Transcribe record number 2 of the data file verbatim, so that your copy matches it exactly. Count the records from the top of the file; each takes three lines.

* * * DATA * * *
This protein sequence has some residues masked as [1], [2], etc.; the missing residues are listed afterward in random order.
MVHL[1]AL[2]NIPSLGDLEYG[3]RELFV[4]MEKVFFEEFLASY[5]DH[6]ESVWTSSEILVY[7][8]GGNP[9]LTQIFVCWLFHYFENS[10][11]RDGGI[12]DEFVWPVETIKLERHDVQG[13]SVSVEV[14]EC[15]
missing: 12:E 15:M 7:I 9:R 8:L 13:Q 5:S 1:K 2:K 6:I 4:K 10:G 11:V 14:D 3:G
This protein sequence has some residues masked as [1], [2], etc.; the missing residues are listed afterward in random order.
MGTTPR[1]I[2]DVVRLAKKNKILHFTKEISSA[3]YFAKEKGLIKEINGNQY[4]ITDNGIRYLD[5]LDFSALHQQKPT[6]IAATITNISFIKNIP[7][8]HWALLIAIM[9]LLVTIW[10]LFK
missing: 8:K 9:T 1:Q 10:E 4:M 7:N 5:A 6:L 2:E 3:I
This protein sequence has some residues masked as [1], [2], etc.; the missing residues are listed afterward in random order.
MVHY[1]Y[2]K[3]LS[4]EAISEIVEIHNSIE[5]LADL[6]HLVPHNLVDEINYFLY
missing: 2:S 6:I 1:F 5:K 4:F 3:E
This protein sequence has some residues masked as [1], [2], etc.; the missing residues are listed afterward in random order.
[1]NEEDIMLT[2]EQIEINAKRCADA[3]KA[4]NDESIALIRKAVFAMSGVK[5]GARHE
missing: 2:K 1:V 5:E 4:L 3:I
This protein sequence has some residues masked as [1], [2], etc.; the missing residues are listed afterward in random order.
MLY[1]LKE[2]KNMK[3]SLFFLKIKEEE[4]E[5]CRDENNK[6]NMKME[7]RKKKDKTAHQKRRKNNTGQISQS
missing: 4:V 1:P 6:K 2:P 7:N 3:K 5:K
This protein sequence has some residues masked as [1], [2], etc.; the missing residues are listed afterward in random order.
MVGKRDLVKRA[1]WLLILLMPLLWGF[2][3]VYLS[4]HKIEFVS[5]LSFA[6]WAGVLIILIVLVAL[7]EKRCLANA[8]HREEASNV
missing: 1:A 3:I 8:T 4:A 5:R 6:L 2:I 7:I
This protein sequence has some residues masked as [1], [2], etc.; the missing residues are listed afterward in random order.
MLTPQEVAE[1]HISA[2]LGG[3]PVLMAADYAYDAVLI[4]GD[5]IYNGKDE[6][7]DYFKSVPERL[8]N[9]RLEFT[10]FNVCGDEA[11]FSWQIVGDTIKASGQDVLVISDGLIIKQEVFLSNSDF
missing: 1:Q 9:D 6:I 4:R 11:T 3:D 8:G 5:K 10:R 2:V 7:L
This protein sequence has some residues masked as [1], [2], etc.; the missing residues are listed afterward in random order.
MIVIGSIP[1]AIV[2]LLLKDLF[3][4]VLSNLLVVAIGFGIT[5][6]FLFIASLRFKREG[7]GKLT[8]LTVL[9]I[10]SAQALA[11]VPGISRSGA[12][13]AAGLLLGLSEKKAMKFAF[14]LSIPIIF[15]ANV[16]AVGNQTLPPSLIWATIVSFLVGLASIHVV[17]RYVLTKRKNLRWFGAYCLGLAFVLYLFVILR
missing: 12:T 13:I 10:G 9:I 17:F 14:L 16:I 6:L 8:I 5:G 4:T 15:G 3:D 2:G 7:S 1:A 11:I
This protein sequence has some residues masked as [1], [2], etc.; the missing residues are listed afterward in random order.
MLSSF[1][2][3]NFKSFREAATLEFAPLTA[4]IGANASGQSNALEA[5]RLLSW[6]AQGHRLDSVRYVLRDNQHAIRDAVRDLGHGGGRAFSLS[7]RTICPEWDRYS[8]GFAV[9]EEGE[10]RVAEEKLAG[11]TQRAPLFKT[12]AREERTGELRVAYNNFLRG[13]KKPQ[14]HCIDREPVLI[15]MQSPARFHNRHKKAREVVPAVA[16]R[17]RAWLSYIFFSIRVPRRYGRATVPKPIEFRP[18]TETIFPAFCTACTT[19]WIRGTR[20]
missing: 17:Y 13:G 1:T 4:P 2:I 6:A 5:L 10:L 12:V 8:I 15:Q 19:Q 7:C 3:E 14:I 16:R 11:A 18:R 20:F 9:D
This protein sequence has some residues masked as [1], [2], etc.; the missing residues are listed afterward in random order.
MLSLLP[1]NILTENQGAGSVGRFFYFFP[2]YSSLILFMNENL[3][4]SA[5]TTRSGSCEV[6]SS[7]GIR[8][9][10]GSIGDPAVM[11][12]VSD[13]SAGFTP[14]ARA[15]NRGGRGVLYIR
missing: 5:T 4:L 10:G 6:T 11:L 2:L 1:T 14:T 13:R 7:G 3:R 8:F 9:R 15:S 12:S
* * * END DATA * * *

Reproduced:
This protein sequence has some residues masked as [1], [2], etc.; the missing residues are listed afterward in random order.
MGTTPR[1]I[2]DVVRLAKKNKILHFTKEISSA[3]YFAKEKGLIKEINGNQY[4]ITDNGIRYLD[5]LDFSALHQQKPT[6]IAATITNISFIKNIP[7][8]HWALLIAIM[9]LLVTIW[10]LFK
missing: 8:K 9:T 1:Q 10:E 4:M 7:N 5:A 6:L 2:E 3:I